Momo Crawl 2014: Is the Momo Ready to Go Mainstream?
Momos. A delicious way to beat the cold -- especially when they're only a buck
Judging by the 650-plus people who RSVP'd for the momo crawl this Saturday, it appears that the era of the momo is very much upon us. This is the third year of the $1 dumpling event -- which encompasses 17 locations in the Himalayan-heavy community of Jackson Heights -- and word is spreading quickly thanks to the work of Queens food tour guide and writer Jeff Orlick.
Orlick says about 30 people -- mostly his friends and family -- showed up for the first year of the event, and he credits the rise in popularity to the success of local businesses. "The Himalayans have taken this and run with it," he says. And people have embraced the chance to explore a culture through its food. Orlick, who is Jewish, notes that living in the neighborhood and getting to know many of its new residents has helped him see a lot of parallels with the history of his ancestors.
The event also resonates with restaurant owners. Last year's winner of the "golden momo," Phayul (37-65 74th Street; 718-424-1869), was so proud of coming out on top that the restaurant elected to keep its trophy instead of passing it on (Orlick is making a new one for this year's top momo maker).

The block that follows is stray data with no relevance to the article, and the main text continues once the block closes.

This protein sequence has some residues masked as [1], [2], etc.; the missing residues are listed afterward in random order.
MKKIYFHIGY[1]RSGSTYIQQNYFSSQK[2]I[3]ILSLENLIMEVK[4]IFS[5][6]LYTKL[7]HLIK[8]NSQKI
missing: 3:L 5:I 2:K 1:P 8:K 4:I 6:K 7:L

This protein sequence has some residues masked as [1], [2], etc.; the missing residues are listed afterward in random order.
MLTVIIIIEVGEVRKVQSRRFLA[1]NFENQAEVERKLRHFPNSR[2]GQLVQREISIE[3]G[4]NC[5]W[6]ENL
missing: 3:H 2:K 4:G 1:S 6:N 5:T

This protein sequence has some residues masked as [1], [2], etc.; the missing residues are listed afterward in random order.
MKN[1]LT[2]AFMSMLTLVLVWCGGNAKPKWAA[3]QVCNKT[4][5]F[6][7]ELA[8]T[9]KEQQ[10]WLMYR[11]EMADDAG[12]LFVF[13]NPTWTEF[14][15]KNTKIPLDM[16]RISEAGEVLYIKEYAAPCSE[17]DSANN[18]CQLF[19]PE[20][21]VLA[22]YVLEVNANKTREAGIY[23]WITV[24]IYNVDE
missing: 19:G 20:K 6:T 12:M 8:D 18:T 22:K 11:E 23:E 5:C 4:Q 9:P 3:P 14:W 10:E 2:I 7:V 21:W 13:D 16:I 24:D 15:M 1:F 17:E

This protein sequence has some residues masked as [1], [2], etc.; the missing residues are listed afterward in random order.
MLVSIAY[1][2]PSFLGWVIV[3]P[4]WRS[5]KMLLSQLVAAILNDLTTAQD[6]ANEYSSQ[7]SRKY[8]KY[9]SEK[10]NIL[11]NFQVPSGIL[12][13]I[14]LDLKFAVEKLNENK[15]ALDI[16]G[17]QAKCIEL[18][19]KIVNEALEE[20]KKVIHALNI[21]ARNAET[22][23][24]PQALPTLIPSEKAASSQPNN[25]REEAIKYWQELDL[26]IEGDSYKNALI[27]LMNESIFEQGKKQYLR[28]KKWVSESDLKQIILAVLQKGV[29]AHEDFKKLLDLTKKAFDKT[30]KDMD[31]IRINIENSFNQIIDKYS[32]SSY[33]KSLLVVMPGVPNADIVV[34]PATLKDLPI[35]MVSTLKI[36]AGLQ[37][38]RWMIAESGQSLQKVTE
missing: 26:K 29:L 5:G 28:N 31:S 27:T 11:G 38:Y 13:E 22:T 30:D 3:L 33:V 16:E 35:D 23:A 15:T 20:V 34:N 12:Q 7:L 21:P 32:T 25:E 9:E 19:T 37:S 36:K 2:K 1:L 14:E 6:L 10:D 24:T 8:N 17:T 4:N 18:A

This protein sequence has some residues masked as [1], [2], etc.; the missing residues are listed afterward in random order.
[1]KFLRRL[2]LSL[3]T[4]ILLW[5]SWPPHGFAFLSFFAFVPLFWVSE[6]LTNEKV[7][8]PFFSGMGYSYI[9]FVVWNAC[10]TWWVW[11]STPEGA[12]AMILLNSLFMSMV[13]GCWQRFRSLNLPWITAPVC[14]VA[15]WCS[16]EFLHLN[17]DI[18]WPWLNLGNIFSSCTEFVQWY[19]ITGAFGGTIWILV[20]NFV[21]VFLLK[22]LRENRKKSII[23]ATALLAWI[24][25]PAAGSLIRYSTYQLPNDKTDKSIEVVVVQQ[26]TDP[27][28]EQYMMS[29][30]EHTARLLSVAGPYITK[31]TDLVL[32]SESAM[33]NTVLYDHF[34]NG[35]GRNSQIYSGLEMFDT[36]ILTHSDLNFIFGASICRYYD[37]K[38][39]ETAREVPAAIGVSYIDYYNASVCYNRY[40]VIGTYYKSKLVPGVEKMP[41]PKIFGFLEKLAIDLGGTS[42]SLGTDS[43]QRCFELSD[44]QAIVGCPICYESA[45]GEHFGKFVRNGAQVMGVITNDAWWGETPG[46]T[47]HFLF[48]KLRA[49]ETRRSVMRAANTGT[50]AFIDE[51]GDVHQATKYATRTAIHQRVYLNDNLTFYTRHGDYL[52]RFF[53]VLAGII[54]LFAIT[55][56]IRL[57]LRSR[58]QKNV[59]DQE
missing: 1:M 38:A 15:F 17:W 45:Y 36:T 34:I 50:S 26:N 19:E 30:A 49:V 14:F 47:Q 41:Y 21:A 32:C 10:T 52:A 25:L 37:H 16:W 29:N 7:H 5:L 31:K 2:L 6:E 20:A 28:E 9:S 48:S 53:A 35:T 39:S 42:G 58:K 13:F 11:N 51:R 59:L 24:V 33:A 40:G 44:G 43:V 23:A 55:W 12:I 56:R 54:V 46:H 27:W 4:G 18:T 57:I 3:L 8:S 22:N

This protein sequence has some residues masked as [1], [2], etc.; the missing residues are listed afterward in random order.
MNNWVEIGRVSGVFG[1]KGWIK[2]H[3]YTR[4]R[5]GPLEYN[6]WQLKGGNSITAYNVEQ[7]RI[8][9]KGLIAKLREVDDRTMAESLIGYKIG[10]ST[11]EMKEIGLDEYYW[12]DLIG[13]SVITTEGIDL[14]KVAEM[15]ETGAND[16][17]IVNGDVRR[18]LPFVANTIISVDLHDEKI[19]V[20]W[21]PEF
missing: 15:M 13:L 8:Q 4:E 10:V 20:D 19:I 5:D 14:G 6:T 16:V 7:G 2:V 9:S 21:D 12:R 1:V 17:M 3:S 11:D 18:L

Scheduled events this year include a whistling competition and a make-your-own-momo session. And as is traditional Himalayan custom, three bills of any denomination secure an official map leading the way.
"This is one of the most rewarding things that I do," says Orlick. "I'm very happy to help a new immigrant community...The momo is an incredible ambassador to the culture."
Can an event like this help the momo become mainstream in the States? Orlick thinks so. After all, it wasn't that long ago that the flavor of the burrito had yet to find mass market appeal. "I think this year it will finally reach its breaking point, like a xiao long bao or any other dumpling in New York. It's going to put the momo on a lot of people's radar."
Participants can enjoy $1 momos with the purchase of an official map from 2 to 5 p.m. The official start and end point is the Jackson Heights Food Court (73-07 37th Road, Queens).
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